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the workmen, while taking down the medal is of a much older date. The old church at Libberton, in this neigh- church of Libberton was very old bourhood. It appears from the in it existed in the 13th century, and scription round the head, which bears was built probably long before.a venerable and noble countenance, That part where the medal was found to have been struck in honour of St was more modern than the rest. It Alexander Nevsky or Nevskoy (usu- will puzzle the antiquarian to explain ally spelled in this country Newsky.) how this solitary Russian production Translated, it runs thus :
came there, for the intercourse be“ The Grand Prince Alexander tween this country and Russia is of a Yaroslavitch Neffvskoy."
very recent date. On the reverse is the following inscription :
“ He bravely conquered the Swedes, and Livonian Germans, who attacks Account of the Grave of Louis XVI. ed Novogorod in the year 1252;
TO THE EDITOR. he reigned 12 years, and lived 44
This Alexander reigned at Novo- HAVING been much struck with gorod in the 13th century, and was the following affecting and rehonoured with the sirname of Nevs- markable circumstance, recorded in koy, for his glorious victories over a manuscript journal, lately put into the Swedes on the banks of the river my hands, I am induced to transmit Neva. Pope Innocent sent two Car- it to you for publication, in the idea. dinals to persuade him to embrace the that it will be perused with much inCatholic faith, but they did not suc terest by many of your readers the ceed. The Russian church numbers lines, written on the spot, are not unhim among her saints, and Peter the worthy of the subject. I am, Sir, Great built a magnificent church at your most obedient servant, St Petersburgh, which bears his name, 17th Jan. 1815.
M. S. S. and ordered his remains to be deposited within it. The church of St A.
Paris, July 28th, 1814. lexander Nevsky stands on the banks “ In the evening I went to visit a of the Neva, where the decisive bat- spot, which is certainly not the least tle was fought, and, it is said, in the interesting object that Paris has to very spot where Alexander wounded present to a stranger. In a small but the Swedish king. The 30th August neat garden, behind a house in Rue (O.S.) is this Saint's day, on which d'Anjou-at one corner of it, inclothe Emperor goes to the church in sed by a hedge of privet, &c., is seen grand style, to attend divine service. a small turf hillock, which denotes Peter projected, and Catherine l. the " narrow cell of humanity” befounded an order of knighthood, cal- neath! It is kept with the nicest care, led the order of St Alexander Nevs. in a kind of hallow'd sanctity, cover'd ky, which is the third in rank among with springing flowers, of the sweetest the Russian orders. This medal must kinds, and overshadow'd by two weephave been struck after Alexander's ing willows. In this simple cemetery death, and before he was canonized; are deposited the ashes of Louis, the but at what period he was thus hon- unfortunate Louis, and his Queen ! oured we have not ascertained. The in the space without the hedge, are church was built at the beginning of interred those of the Swiss guard the last century, and, from the form who defended with such bravery their of the letters, we do not think the Sovereign's cause. I was impressed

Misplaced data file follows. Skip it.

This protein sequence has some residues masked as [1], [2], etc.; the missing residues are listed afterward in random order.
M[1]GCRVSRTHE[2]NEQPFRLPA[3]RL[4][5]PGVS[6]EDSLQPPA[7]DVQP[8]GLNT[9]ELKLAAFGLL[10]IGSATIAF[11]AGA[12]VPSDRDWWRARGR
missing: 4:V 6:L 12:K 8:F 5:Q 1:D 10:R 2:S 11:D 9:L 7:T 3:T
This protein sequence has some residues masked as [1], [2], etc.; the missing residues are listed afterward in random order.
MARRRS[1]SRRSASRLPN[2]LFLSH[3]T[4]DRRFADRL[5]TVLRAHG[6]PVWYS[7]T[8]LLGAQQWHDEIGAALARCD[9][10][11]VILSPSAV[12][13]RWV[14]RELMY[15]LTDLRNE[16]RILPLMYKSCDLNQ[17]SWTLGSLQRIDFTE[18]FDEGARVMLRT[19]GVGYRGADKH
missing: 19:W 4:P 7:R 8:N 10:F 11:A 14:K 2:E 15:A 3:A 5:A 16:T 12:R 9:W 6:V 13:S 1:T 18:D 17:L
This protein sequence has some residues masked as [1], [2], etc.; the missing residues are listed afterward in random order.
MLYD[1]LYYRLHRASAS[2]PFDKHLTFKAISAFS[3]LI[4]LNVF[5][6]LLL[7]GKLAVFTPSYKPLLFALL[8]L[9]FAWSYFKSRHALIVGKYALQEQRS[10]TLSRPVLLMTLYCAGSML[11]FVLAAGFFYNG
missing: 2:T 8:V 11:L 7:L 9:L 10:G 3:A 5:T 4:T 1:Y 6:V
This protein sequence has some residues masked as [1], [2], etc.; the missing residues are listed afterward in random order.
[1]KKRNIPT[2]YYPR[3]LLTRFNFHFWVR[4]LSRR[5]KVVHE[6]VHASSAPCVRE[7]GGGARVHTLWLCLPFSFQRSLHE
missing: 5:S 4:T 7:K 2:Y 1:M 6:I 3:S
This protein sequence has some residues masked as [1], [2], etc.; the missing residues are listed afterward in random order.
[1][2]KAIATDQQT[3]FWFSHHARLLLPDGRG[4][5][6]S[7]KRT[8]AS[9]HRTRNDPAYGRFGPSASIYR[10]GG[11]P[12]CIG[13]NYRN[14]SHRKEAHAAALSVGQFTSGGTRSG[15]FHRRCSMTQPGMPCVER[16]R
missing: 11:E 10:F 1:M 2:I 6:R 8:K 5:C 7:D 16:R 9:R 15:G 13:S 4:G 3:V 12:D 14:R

with the utmost seriousness! and felt fibres capable of being dressed, and as if I had heard the words of the worked into cordage, canvas, and Herald of Heaven, The place where other sorts of cloth. Among our in“on thou standest is holy ground.” digenous plants, the common nettle,